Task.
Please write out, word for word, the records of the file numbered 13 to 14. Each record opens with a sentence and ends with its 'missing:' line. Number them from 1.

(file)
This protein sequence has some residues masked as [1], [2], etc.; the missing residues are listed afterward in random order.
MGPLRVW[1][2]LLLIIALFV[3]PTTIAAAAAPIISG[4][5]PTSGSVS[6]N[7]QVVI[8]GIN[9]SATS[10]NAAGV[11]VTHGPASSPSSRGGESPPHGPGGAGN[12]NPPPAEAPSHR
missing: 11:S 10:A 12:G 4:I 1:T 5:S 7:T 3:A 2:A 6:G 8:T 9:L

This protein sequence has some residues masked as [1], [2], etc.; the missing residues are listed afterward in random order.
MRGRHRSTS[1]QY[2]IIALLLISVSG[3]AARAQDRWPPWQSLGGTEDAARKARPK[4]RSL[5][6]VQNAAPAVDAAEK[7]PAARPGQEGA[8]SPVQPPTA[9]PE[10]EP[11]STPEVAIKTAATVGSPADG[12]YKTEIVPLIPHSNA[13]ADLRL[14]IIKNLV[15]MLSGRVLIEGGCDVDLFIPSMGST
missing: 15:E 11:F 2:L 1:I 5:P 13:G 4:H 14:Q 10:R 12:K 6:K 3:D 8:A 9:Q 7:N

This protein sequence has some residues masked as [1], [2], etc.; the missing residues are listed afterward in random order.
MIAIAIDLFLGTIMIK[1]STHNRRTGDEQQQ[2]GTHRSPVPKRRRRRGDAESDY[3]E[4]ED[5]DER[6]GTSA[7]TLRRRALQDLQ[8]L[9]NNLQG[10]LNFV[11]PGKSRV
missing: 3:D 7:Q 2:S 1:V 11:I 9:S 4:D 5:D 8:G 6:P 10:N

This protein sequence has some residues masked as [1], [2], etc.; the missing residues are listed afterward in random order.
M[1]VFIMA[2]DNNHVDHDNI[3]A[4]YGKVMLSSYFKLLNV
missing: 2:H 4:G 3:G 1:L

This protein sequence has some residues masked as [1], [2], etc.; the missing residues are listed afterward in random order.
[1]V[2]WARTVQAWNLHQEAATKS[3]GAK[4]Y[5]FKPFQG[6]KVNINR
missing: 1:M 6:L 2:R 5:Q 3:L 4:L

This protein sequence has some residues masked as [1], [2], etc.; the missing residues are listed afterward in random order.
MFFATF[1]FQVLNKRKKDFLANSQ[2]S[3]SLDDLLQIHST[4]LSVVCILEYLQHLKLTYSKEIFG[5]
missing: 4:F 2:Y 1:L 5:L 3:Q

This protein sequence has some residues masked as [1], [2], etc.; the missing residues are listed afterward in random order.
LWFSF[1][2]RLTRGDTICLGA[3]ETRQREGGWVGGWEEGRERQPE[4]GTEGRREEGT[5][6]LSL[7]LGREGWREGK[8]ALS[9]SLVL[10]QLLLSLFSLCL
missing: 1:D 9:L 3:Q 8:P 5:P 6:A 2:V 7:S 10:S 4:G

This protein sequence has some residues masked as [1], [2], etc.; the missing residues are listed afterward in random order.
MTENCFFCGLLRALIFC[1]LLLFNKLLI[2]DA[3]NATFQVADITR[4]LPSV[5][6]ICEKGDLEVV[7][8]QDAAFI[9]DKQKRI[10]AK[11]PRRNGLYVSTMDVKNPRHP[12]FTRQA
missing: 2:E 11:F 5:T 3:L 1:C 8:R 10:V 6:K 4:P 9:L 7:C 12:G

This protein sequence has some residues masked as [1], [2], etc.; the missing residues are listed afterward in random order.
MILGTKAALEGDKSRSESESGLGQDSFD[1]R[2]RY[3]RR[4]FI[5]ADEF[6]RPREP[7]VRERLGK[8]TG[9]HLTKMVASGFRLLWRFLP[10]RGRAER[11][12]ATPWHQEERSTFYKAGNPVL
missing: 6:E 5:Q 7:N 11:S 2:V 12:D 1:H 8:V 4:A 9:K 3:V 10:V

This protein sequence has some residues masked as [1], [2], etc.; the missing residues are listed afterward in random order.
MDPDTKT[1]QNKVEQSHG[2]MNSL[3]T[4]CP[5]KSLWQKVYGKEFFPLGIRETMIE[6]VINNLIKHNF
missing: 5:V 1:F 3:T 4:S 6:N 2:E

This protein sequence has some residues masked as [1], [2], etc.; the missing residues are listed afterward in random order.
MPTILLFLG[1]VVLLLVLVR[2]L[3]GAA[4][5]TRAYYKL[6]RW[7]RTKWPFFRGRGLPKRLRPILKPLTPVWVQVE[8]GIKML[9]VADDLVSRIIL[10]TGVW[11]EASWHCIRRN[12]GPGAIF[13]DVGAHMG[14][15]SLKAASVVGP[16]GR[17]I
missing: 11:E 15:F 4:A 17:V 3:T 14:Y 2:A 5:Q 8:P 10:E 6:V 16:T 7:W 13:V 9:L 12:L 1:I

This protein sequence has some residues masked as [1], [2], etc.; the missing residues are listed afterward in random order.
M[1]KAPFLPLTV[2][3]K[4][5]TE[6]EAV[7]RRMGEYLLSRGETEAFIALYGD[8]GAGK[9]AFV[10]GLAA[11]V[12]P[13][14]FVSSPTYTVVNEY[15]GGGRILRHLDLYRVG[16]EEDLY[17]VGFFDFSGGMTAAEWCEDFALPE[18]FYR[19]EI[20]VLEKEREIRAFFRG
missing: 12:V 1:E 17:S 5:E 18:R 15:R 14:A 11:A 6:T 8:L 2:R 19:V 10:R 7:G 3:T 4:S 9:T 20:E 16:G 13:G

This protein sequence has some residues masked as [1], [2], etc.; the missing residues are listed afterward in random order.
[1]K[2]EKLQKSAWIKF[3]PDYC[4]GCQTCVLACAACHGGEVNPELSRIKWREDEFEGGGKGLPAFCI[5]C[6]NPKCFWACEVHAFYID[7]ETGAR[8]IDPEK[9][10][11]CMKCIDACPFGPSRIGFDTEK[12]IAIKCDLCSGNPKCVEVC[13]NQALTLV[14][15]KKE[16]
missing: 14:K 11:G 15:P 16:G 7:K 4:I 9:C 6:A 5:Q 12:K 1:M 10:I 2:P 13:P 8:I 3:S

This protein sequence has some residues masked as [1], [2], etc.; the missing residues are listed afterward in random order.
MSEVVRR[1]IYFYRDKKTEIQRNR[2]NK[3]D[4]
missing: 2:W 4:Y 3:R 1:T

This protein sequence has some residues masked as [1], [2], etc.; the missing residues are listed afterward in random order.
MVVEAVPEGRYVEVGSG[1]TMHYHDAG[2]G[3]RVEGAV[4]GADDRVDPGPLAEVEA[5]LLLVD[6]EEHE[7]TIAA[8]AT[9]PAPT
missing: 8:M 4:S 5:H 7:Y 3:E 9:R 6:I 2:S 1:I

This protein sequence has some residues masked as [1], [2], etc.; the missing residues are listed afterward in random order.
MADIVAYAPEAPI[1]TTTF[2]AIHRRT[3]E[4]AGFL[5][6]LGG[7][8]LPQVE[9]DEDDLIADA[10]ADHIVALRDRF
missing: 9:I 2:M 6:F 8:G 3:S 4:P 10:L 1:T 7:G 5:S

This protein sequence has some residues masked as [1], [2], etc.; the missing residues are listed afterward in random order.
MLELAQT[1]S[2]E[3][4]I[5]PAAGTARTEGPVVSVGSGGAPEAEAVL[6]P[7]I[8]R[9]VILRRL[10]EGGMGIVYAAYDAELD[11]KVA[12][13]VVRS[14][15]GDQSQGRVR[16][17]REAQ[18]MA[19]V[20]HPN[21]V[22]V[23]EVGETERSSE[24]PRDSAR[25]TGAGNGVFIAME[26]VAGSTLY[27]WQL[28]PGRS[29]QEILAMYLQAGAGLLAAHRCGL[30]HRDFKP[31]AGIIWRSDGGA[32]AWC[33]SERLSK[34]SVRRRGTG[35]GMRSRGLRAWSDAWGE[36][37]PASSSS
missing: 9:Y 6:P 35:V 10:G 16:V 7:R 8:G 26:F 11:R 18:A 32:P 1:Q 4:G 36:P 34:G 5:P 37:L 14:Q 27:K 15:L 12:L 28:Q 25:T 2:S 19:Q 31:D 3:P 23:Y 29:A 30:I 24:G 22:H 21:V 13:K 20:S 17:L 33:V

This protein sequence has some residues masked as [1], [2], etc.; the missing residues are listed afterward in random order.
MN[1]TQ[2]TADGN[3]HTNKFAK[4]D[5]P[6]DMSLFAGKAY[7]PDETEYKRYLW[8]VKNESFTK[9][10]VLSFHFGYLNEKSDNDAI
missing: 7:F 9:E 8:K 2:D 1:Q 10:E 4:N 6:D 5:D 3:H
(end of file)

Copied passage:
This protein sequence has some residues masked as [1], [2], etc.; the missing residues are listed afterward in random order.
[1]K[2]EKLQKSAWIKF[3]PDYC[4]GCQTCVLACAACHGGEVNPELSRIKWREDEFEGGGKGLPAFCI[5]C[6]NPKCFWACEVHAFYID[7]ETGAR[8]IDPEK[9][10][11]CMKCIDACPFGPSRIGFDTEK[12]IAIKCDLCSGNPKCVEVC[13]NQALTLV[14][15]KKE[16]
missing: 14:K 11:G 15:P 16:G 7:K 4:I 9:C 6:A 5:Q 12:K 1:M 10:I 2:P 13:P 8:I 3:S

This protein sequence has some residues masked as [1], [2], etc.; the missing residues are listed afterward in random order.
MSEVVRR[1]IYFYRDKKTEIQRNR[2]NK[3]D[4]
missing: 2:W 4:Y 3:R 1:T